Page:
The new Swiss Secretary General of the Organization for Security and Co-operation in Europe (OSCE) has called for reforms to overcome a crisis of confidence facing the world’s largest regional security body.
“There is a danger that the potential security risks will get out of control because the political instruments are no longer able to meet current security challenges,” Thomas Greminger told the Swiss News Agency.
He says he hopes OSCE field missions will find more acceptance among the 57 participating countries in Europe, North America and Asia.
Speaking to Swiss media, Greminger said more progress needed to be made in resolving the conflict in Ukraine, which began in 2013 while Switzerland held the rotating chairmanship of the OSCE. He also highlighted current tensions over the presence of NATO troops in the Baltic states and major military manoeuvres by the Russian armed forces.
He said it is crucial for the United States government recognise the potential of the OSCE beyond a promoter of human rights and for Washington to staff its mission to the Vienna-based organisation again.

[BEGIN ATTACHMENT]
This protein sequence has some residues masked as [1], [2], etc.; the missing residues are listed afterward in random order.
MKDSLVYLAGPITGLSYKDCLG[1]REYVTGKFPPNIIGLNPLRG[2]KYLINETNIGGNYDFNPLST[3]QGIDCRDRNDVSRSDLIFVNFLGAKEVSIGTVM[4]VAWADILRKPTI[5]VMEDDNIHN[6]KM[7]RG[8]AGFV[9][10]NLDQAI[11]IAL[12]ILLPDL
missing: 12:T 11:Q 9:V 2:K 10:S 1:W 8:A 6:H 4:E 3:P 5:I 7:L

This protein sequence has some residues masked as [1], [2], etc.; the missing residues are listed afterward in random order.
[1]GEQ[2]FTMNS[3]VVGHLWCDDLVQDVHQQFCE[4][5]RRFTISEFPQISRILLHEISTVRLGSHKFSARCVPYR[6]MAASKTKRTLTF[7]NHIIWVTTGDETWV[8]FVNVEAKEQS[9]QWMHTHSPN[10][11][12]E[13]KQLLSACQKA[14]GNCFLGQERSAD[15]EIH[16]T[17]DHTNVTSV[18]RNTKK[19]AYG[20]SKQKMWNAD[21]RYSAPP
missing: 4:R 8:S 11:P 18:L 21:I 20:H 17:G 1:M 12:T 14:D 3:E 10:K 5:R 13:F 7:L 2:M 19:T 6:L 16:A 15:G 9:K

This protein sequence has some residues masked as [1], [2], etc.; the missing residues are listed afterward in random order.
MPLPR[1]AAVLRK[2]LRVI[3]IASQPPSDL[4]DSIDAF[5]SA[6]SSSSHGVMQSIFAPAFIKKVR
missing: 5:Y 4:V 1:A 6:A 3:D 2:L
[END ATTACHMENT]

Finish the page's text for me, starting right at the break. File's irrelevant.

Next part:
The US has played a key role in boosting confidence in the OSCE’s cyber security measures, Greminger told the Neue Zürcher Zeitung newspaper.
He also pointed out that his selection and confirmation to the OSCE’s top job is a recognition of Switzerland’s foreign policy, notably efforts to mediate in Ukraine crisis and its traditional neutrality.
The 56-year-old, who was officially confirmed in his post by OSCE member countries on Tuesday, succeeds Italy’s Lamberto Zannier.
Greminger launched his diplomatic career with the Swiss foreign ministry in 1990 and is an expert on human rights and development. He also served a senior officer in the Swiss armed forces.